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Wake up, dylansdream! XOM paid $3.5 billion to clean up in Alaska. They also gave the locals some money to help them during the difficult time that they were having. It was 5 years later, when the money that XOM had given these ingrates had run out, that those few greedy Alaskans decided to milk more money from XOM. XOM is a corporation, not a charity. The Exxon Valdez oil spill was a terrible accident, but it was that - an accident (the 70th largest oil spill ever, I might add). To continue bringing up the issue is like kicking a dead horse.

The oil spill was a tragic accident which we deeply regret. Immediately following the accident, we apologized to the people of Alaska and the nation and set out to clean up the oil. Exxon spent $2.2 billion on the cleanup, and continued our efforts until 1992 when both the United States Coast Guard and the State of Alaska declared the cleanup complete. Exxon also reached a $1.1 billion settlement with the Federal and State governments in 1991. Most of that money is being used for environmental studies and conservation programs in Prince William Sound.

It appears now that, more than ten years later, despite some continuing controversy, scientists are reaching consensus that the environment is once again healthy and robust. Further, while the vast majority of the thousands of species in Prince William Sound were either never affected by the spill or quickly recovered, the populations of the 32 species that suffered the most serious impacts from the oil today are also healthy and robust.

Exxon voluntarily began paying damage claims immediately after the accident to fully compensate those directly damaged by the spill. More than 11,000 people and businesses received more than $300 million in compensation. An Anchorage federal court in 1994 ruled that the plaintiffs had already received payments for virtually all of their actual damage claims.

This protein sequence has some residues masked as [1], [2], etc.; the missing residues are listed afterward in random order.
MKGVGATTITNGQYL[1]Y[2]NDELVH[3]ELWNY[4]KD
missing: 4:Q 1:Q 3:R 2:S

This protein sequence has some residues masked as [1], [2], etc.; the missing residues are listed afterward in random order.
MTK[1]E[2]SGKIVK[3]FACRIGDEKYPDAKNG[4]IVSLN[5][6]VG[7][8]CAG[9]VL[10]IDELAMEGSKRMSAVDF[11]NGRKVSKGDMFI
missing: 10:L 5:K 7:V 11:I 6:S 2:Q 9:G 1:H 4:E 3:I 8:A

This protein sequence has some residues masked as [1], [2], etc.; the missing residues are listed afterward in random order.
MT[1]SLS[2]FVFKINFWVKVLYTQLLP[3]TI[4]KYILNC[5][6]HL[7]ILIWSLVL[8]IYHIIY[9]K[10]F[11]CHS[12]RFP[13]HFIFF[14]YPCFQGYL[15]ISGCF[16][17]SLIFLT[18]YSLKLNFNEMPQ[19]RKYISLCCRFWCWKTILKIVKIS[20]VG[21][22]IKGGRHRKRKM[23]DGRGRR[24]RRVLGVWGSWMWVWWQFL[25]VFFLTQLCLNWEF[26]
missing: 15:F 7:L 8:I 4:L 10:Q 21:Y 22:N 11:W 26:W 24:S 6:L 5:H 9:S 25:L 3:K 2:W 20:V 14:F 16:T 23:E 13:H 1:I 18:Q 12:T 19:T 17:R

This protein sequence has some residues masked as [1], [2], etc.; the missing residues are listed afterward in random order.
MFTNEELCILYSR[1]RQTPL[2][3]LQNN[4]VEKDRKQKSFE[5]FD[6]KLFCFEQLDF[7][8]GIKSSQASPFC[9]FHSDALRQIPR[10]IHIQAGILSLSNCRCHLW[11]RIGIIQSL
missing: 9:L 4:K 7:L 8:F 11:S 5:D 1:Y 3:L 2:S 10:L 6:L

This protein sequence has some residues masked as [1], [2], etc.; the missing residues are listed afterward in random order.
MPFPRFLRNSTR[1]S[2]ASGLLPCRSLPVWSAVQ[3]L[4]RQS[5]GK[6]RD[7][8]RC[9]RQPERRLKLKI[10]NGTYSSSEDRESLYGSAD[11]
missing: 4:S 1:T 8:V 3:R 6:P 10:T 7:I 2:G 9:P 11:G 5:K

ExxonMobil is appealing the $5 billion punitive damages because the company believes it is unjust and unwarranted. The Company is exercising a fundamental right to appeal these damages, a right to which every American individual and company is entitled. Clearly, the $3.5 billion Exxon spent on the spill serves as a significant incentive to ExxonMobil or any other transporter of crude oil to try to prevent future spills.

In the aftermath of the accident, Exxon redoubled its long-time commitment to safeguard the environment, employees and communities in which we operate worldwide. Some examples of improved oil spill prevention include modified tanker routes, strengthened training programs for vessel captains and pilots, and new technology to improve vessel navigation and insure the integrity of oil containment systems.

As a result of these and other improvements, the number and volume of oil spills from Exxon's marine vessels worldwide have been significantly reduced. For the past eight years, we have spilled less than three gallons of oil per million gallons shipped. Our most recent three-year performance has been even better, with less than five tablespoons of oil spilled per million gallons shipped by Exxon's marine vessels.

In the event a spill does occur, we have greatly improved our response capability. Exxon is a founding member of every major oil spill response center worldwide.

Last year, ExxonMobil's U.S. marine transportation affiliate received the Washington State Department of Ecology's Exceptional Compliance Award for its oil spill prevention plan for its tankers. This year, the U.S. Department of Interior's Minerals Management Service (MMS) Pacific Region awarded ExxonMobil its Safety Award for Excellence. In announcing the award, the MMS Pacific Region Director, Dr. J. Lisle Reed, said, "The results of our inspection underscore Exxon's position as an industry leader in safety and environmental protection in the Pacific. It further strengthens the company's outstanding record in conducting overall offshore oil and gas production in accordance with Federal regulations."

Always Long,
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